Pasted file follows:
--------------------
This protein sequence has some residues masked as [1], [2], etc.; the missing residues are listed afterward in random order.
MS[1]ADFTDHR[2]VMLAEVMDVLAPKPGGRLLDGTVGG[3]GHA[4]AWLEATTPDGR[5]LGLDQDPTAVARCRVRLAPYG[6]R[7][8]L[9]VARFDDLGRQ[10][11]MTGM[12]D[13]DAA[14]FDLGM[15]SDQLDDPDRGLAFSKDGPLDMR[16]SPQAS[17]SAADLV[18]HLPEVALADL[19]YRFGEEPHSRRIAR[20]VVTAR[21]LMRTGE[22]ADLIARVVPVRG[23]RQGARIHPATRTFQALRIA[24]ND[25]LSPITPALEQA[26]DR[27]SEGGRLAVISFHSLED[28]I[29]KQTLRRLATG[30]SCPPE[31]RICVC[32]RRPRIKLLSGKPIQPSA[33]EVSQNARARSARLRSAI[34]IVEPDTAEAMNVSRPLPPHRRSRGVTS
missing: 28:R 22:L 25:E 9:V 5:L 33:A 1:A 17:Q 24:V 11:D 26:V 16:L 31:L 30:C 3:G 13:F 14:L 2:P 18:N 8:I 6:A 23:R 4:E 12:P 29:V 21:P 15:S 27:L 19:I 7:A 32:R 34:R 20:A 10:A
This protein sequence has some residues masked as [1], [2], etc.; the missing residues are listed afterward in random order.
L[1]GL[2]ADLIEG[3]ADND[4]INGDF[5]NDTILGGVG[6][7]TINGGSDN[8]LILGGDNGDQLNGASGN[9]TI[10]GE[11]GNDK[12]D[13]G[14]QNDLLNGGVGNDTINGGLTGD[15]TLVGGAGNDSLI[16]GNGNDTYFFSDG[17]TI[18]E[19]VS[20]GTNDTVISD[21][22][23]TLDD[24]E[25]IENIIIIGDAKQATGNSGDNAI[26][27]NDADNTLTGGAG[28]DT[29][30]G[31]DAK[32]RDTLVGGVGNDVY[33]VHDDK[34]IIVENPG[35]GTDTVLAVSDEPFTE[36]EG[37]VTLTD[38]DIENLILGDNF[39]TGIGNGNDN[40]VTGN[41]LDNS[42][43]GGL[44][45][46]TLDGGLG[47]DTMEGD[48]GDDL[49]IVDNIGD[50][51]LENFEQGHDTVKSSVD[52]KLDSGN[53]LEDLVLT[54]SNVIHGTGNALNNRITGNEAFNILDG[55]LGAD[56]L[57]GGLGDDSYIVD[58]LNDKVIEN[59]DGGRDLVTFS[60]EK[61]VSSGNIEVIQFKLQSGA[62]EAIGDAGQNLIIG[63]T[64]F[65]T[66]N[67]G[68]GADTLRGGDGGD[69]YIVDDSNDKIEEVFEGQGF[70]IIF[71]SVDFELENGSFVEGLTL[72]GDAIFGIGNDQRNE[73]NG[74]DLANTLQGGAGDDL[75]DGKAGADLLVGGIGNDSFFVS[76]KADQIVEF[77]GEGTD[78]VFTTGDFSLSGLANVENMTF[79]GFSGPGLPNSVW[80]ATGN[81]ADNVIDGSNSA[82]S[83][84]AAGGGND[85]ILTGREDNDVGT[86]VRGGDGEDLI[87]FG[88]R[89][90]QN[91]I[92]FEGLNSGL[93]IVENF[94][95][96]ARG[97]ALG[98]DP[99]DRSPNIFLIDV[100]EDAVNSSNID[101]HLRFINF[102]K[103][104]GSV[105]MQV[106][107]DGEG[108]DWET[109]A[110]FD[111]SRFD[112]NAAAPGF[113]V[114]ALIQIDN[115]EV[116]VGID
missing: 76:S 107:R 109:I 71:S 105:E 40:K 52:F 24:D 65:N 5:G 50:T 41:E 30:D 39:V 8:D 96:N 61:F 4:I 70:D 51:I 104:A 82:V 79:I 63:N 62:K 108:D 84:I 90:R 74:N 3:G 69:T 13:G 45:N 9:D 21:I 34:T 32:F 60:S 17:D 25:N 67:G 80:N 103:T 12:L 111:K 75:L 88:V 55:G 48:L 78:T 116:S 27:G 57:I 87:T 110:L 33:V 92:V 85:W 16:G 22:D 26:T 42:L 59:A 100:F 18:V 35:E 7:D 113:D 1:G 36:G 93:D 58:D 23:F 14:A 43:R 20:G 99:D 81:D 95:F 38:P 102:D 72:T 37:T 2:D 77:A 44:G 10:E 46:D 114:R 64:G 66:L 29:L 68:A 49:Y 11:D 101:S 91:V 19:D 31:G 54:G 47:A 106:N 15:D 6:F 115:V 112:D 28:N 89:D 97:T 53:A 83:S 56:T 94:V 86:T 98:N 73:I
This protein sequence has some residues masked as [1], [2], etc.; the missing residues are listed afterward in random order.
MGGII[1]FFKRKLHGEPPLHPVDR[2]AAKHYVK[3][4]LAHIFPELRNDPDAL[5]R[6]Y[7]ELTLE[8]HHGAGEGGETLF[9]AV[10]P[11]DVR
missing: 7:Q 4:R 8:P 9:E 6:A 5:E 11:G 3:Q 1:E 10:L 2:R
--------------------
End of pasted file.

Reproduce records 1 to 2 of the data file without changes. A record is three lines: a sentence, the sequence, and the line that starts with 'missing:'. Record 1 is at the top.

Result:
This protein sequence has some residues masked as [1], [2], etc.; the missing residues are listed afterward in random order.
MS[1]ADFTDHR[2]VMLAEVMDVLAPKPGGRLLDGTVGG[3]GHA[4]AWLEATTPDGR[5]LGLDQDPTAVARCRVRLAPYG[6]R[7][8]L[9]VARFDDLGRQ[10][11]MTGM[12]D[13]DAA[14]FDLGM[15]SDQLDDPDRGLAFSKDGPLDMR[16]SPQAS[17]SAADLV[18]HLPEVALADL[19]YRFGEEPHSRRIAR[20]VVTAR[21]LMRTGE[22]ADLIARVVPVRG[23]RQGARIHPATRTFQALRIA[24]ND[25]LSPITPALEQA[26]DR[27]SEGGRLAVISFHSLED[28]I[29]KQTLRRLATG[30]SCPPE[31]RICVC[32]RRPRIKLLSGKPIQPSA[33]EVSQNARARSARLRSAI[34]IVEPDTAEAMNVSRPLPPHRRSRGVTS
missing: 28:R 22:L 25:E 9:V 5:L 33:A 1:A 17:Q 24:V 11:D 26:V 16:L 31:L 30:C 3:G 13:F 14:L 2:P 18:N 8:I 6:A 23:R 4:E 12:P 29:V 21:P 15:S 27:L 19:I 7:A 32:R 34:R 20:A 10:A
This protein sequence has some residues masked as [1], [2], etc.; the missing residues are listed afterward in random order.
L[1]GL[2]ADLIEG[3]ADND[4]INGDF[5]NDTILGGVG[6][7]TINGGSDN[8]LILGGDNGDQLNGASGN[9]TI[10]GE[11]GNDK[12]D[13]G[14]QNDLLNGGVGNDTINGGLTGD[15]TLVGGAGNDSLI[16]GNGNDTYFFSDG[17]TI[18]E[19]VS[20]GTNDTVISD[21][22][23]TLDD[24]E[25]IENIIIIGDAKQATGNSGDNAI[26][27]NDADNTLTGGAG[28]DT[29][30]G[31]DAK[32]RDTLVGGVGNDVY[33]VHDDK[34]IIVENPG[35]GTDTVLAVSDEPFTE[36]EG[37]VTLTD[38]DIENLILGDNF[39]TGIGNGNDN[40]VTGN[41]LDNS[42][43]GGL[44][45][46]TLDGGLG[47]DTMEGD[48]GDDL[49]IVDNIGD[50][51]LENFEQGHDTVKSSVD[52]KLDSGN[53]LEDLVLT[54]SNVIHGTGNALNNRITGNEAFNILDG[55]LGAD[56]L[57]GGLGDDSYIVD[58]LNDKVIEN[59]DGGRDLVTFS[60]EK[61]VSSGNIEVIQFKLQSGA[62]EAIGDAGQNLIIG[63]T[64]F[65]T[66]N[67]G[68]GADTLRGGDGGD[69]YIVDDSNDKIEEVFEGQGF[70]IIF[71]SVDFELENGSFVEGLTL[72]GDAIFGIGNDQRNE[73]NG[74]DLANTLQGGAGDDL[75]DGKAGADLLVGGIGNDSFFVS[76]KADQIVEF[77]GEGTD[78]VFTTGDFSLSGLANVENMTF[79]GFSGPGLPNSVW[80]ATGN[81]ADNVIDGSNSA[82]S[83][84]AAGGGND[85]ILTGREDNDVGT[86]VRGGDGEDLI[87]FG[88]R[89][90]QN[91]I[92]FEGLNSGL[93]IVENF[94][95][96]ARG[97]ALG[98]DP[99]DRSPNIFLIDV[100]EDAVNSSNID[101]HLRFINF[102]K[103][104]GSV[105]MQV[106][107]DGEG[108]DWET[109]A[110]FD[111]SRFD[112]NAAAPGF[113]V[114]ALIQIDN[115]EV[116]VGID
missing: 76:S 107:R 109:I 71:S 105:E 40:K 52:F 24:D 65:N 5:G 50:T 41:E 30:D 39:V 8:D 96:N 61:F 4:I 70:D 51:I 104:A 82:V 79:I 63:N 62:K 108:D 84:I 90:R 74:N 3:G 69:T 13:G 45:N 9:D 21:I 34:T 32:F 60:S 17:D 25:N 67:G 80:N 103:T 12:L 111:K 75:L 88:V 55:G 48:L 78:T 116:S 27:G 57:I 87:T 110:L 33:V 92:V 85:W 16:G 22:D 26:T 42:L 59:A 100:F 18:V 35:E 7:D 113:D 1:G 36:G 93:D 58:D 23:F 14:A 43:R 20:G 99:D 81:D 95:F 38:P 102:D 72:T 37:T 2:D 77:A 44:G 10:E 46:D 114:R 64:G 66:L 29:L 68:A 49:Y 11:D 101:S 91:V 19:D 31:G 54:G 47:A 106:N 15:D 6:F 115:V 112:D 28:N 89:D 97:T 53:A 83:S 56:T 94:V 86:T 98:N 73:I